MeAm Loez on

Rosh Hashanah


BaMidbar 29:1-6 The first day of the seventh month shall be a sacred holiday to you when you may not do any mundane work.  It shall be a day of sounding the [ram's] horn.  An appeasing fragrance to G-d, you must present a burnt offering consisting of one young bull, one ram, and seven yearling sheep [all] without blemish.  Their grain offering of wheat meal mixed with oil shall be 3/10 [efah] for the bull, 2/10 for the ram, and 1/10 for each of the seven sheep.  [There shall also be] one goat as a sin offering to make atonement for you.   [All this] is in addition to the new moon offering, the regular daily offering, and their required meal offerings and libations, [which are] an appeasing fragrance, a fire offering to G-d.

The Torah here tells us that an additional offering is to be presented on the New Year - Rosh Hashanah - which falls on the first day of the seventh month [reckoning from Nissan as the first month].  This day is also called Yom Teruah ("Day of the Sounding"), since it is a special mitzvah to blow the horn (Shofar).

The text specifies that this additional offering includes one young bull, one ram, and seven yearling sheep without blemish, plus one goat as a sin offering.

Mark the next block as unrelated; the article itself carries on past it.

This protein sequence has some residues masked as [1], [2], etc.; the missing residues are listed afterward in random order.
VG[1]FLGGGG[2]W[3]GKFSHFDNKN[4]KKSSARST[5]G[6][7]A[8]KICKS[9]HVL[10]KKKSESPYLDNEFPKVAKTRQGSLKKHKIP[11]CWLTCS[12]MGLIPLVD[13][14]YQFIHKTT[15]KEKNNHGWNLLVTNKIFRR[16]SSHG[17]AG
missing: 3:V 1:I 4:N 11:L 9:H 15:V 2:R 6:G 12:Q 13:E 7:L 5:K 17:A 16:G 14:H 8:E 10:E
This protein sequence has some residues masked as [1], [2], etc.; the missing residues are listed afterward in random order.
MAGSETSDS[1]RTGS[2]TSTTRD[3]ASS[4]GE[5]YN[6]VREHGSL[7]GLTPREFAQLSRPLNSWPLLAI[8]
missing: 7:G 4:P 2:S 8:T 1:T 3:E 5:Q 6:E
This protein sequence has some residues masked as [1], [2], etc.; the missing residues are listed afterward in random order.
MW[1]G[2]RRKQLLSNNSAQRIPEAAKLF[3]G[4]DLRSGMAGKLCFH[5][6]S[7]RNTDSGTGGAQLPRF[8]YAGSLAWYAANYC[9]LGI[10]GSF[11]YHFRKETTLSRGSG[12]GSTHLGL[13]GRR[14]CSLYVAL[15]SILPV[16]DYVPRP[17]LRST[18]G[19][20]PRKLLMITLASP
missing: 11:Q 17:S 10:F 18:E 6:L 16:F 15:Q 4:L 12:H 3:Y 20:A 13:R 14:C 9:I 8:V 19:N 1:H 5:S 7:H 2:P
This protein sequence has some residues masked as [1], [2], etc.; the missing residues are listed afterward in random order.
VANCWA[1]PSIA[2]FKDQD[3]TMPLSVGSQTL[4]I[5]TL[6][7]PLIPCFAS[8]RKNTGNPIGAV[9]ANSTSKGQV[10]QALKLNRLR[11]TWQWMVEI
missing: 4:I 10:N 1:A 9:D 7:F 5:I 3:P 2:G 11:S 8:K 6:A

Since this day is also the first day of the month, the New Year offering is an addition to the New Moon offering.  If it happens to fall on a Shabbat, three additional offerings are presented - first the Shabbat offering, then the New Moon offering, followed by the Rosh Hashanah offering.

Now Rosh Hashanah is the day of G-d's judgment for the coming year, and the Shofar is sounded in order to move man's hearts to repentance, so that G-d will save us from the afflictions that the constellations portend for the year, and inscribe us in the Book of Life and Plenty.  The purpose of the additional offering is to help achieve this purpose by drawing upon the merit of the Patriarchs.  Thus, the bull recollects and brings to bear the merit of our forefather Avraham; the ram recalls the virtues of Yitzchak, and the seven sheep plus the goat, serve to recall the merit of Yaakov and his sons.

Moreover, since astrological determinations apply both to Yisrael and to the nations - the bull corresponding to the celestial sphere that encompasses the earth, the ram corresponding to the eighth sphere of the 12 configurations of the Zodiac, and the seven sheep corresponding to the seven of the planets - by slaughtering them on the altar, we make it known that G-d in His great mercy nullifies all these determinations.  They are subject to His will alone, and by providing that they have no influence upon the Yisraelim, G-d safeguards them against any of the afflictions which the constellations protend.

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